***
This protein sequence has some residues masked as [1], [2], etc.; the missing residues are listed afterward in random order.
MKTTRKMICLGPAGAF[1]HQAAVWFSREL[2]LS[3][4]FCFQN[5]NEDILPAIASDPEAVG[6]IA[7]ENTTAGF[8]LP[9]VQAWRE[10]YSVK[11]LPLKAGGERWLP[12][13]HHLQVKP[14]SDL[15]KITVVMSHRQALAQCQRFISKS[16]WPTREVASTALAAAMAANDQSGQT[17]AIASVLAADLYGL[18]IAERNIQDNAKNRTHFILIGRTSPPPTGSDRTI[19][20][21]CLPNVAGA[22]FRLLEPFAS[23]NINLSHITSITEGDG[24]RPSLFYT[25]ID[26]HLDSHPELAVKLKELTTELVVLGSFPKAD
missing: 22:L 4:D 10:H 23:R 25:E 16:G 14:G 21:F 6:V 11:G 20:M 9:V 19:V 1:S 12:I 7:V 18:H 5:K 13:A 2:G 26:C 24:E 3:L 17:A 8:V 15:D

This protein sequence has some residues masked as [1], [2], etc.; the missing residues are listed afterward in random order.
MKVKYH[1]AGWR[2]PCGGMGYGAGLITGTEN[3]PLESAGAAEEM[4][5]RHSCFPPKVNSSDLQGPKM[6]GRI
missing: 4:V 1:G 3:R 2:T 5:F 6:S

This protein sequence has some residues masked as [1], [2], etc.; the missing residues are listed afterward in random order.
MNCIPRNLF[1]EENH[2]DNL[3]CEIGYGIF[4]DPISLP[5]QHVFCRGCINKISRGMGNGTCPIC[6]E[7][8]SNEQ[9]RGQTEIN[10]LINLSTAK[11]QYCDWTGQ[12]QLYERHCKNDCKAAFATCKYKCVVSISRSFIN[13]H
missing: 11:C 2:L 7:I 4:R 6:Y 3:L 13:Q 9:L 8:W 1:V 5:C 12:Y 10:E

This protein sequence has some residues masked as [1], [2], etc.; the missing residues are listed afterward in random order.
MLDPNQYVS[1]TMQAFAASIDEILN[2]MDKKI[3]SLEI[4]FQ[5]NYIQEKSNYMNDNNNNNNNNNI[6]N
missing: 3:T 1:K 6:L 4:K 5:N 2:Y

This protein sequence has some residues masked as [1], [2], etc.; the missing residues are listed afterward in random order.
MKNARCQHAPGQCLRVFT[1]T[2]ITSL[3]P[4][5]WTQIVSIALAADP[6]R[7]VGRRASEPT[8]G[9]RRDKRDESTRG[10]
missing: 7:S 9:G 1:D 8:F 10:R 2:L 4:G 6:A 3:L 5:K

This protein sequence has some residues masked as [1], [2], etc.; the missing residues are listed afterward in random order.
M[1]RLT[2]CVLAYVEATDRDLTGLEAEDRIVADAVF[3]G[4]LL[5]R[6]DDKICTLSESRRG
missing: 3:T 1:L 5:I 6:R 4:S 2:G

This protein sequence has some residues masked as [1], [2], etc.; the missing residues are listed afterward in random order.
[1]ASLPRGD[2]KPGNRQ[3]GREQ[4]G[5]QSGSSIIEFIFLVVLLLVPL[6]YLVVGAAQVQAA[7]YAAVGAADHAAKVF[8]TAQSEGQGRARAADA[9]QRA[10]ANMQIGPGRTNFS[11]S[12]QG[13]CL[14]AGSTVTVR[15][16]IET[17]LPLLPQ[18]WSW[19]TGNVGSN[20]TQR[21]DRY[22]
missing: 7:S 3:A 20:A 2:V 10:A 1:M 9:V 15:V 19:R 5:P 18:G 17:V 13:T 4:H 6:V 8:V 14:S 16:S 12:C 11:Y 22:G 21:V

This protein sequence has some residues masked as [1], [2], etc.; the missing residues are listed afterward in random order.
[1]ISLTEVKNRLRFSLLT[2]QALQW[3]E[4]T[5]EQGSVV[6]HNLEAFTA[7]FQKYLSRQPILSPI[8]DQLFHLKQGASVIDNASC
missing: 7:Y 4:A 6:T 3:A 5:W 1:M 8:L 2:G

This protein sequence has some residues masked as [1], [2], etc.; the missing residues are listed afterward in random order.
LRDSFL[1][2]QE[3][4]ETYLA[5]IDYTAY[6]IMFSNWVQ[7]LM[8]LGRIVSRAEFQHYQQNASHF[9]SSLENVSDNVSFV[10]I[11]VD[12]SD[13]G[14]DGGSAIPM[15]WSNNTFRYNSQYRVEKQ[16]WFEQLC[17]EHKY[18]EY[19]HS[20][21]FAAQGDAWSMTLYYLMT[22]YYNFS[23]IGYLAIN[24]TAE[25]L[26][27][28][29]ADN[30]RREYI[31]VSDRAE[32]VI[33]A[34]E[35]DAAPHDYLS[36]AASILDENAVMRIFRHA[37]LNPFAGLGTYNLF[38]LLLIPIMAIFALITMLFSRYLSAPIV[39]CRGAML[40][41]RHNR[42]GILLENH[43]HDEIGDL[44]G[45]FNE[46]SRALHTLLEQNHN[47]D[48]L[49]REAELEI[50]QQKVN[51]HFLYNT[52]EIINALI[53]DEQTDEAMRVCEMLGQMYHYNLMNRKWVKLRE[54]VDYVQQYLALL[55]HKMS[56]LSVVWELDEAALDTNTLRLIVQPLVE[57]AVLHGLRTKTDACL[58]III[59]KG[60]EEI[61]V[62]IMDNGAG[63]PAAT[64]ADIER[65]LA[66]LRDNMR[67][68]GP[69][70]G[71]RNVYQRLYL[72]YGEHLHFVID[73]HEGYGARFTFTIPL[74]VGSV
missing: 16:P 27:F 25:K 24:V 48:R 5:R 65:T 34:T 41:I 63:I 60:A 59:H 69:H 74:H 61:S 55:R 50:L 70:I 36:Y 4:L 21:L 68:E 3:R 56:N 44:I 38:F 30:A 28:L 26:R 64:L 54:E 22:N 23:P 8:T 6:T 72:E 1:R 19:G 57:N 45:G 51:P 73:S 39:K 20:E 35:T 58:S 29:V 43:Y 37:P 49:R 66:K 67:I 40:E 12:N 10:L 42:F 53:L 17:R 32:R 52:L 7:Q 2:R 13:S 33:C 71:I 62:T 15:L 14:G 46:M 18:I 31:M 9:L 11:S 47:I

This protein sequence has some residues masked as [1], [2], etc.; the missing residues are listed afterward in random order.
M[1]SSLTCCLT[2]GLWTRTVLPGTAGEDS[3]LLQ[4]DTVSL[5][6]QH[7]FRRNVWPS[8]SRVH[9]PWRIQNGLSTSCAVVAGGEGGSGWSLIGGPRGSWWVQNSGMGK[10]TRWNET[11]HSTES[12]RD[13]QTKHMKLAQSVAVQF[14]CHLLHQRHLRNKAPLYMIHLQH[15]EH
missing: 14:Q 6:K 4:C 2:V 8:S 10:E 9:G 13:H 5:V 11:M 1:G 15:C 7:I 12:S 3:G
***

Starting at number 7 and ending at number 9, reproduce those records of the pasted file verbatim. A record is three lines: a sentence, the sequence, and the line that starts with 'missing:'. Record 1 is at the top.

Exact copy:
This protein sequence has some residues masked as [1], [2], etc.; the missing residues are listed afterward in random order.
[1]ASLPRGD[2]KPGNRQ[3]GREQ[4]G[5]QSGSSIIEFIFLVVLLLVPL[6]YLVVGAAQVQAA[7]YAAVGAADHAAKVF[8]TAQSEGQGRARAADA[9]QRA[10]ANMQIGPGRTNFS[11]S[12]QG[13]CL[14]AGSTVTVR[15][16]IET[17]LPLLPQ[18]WSW[19]TGNVGSN[20]TQR[21]DRY[22]
missing: 7:S 3:A 20:A 2:V 10:A 1:M 9:V 15:V 19:R 5:P 18:G 17:V 13:T 4:H 6:V 8:V 14:S 16:S 12:C 11:Y 22:G 21:V

This protein sequence has some residues masked as [1], [2], etc.; the missing residues are listed afterward in random order.
[1]ISLTEVKNRLRFSLLT[2]QALQW[3]E[4]T[5]EQGSVV[6]HNLEAFTA[7]FQKYLSRQPILSPI[8]DQLFHLKQGASVIDNASC
missing: 7:Y 4:A 6:T 3:A 5:W 1:M 8:L 2:G

This protein sequence has some residues masked as [1], [2], etc.; the missing residues are listed afterward in random order.
LRDSFL[1][2]QE[3][4]ETYLA[5]IDYTAY[6]IMFSNWVQ[7]LM[8]LGRIVSRAEFQHYQQNASHF[9]SSLENVSDNVSFV[10]I[11]VD[12]SD[13]G[14]DGGSAIPM[15]WSNNTFRYNSQYRVEKQ[16]WFEQLC[17]EHKY[18]EY[19]HS[20][21]FAAQGDAWSMTLYYLMT[22]YYNFS[23]IGYLAIN[24]TAE[25]L[26][27][28][29]ADN[30]RREYI[31]VSDRAE[32]VI[33]A[34]E[35]DAAPHDYLS[36]AASILDENAVMRIFRHA[37]LNPFAGLGTYNLF[38]LLLIPIMAIFALITMLFSRYLSAPIV[39]CRGAML[40][41]RHNR[42]GILLENH[43]HDEIGDL[44]G[45]FNE[46]SRALHTLLEQNHN[47]D[48]L[49]REAELEI[50]QQKVN[51]HFLYNT[52]EIINALI[53]DEQTDEAMRVCEMLGQMYHYNLMNRKWVKLRE[54]VDYVQQYLALL[55]HKMS[56]LSVVWELDEAALDTNTLRLIVQPLVE[57]AVLHGLRTKTDACL[58]III[59]KG[60]EEI[61]V[62]IMDNGAG[63]PAAT[64]ADIER[65]LA[66]LRDNMR[67][68]GP[69][70]G[71]RNVYQRLYL[72]YGEHLHFVID[73]HEGYGARFTFTIPL[74]VGSV
missing: 16:P 27:F 25:K 24:V 48:R 5:R 65:T 34:T 41:I 63:I 60:A 59:H 69:H 74:H 61:S 55:R 50:L 70:I 36:Y 4:L 21:L 68:E 3:R 56:N 44:I 38:F 30:A 28:L 26:R 64:L 54:E 22:N 23:P 8:T 6:T 72:E 1:R 19:G 57:N 45:G 51:P 73:S 39:K 20:E 35:T 58:S 29:V 43:Y 37:P 49:R 66:K 67:I 40:E 12:N 10:L 42:F 53:L 17:R 32:R 52:L 7:Q 2:R 13:S 33:C 71:I 62:T 15:L 14:G 46:M 18:I 31:M 9:L 11:S 47:I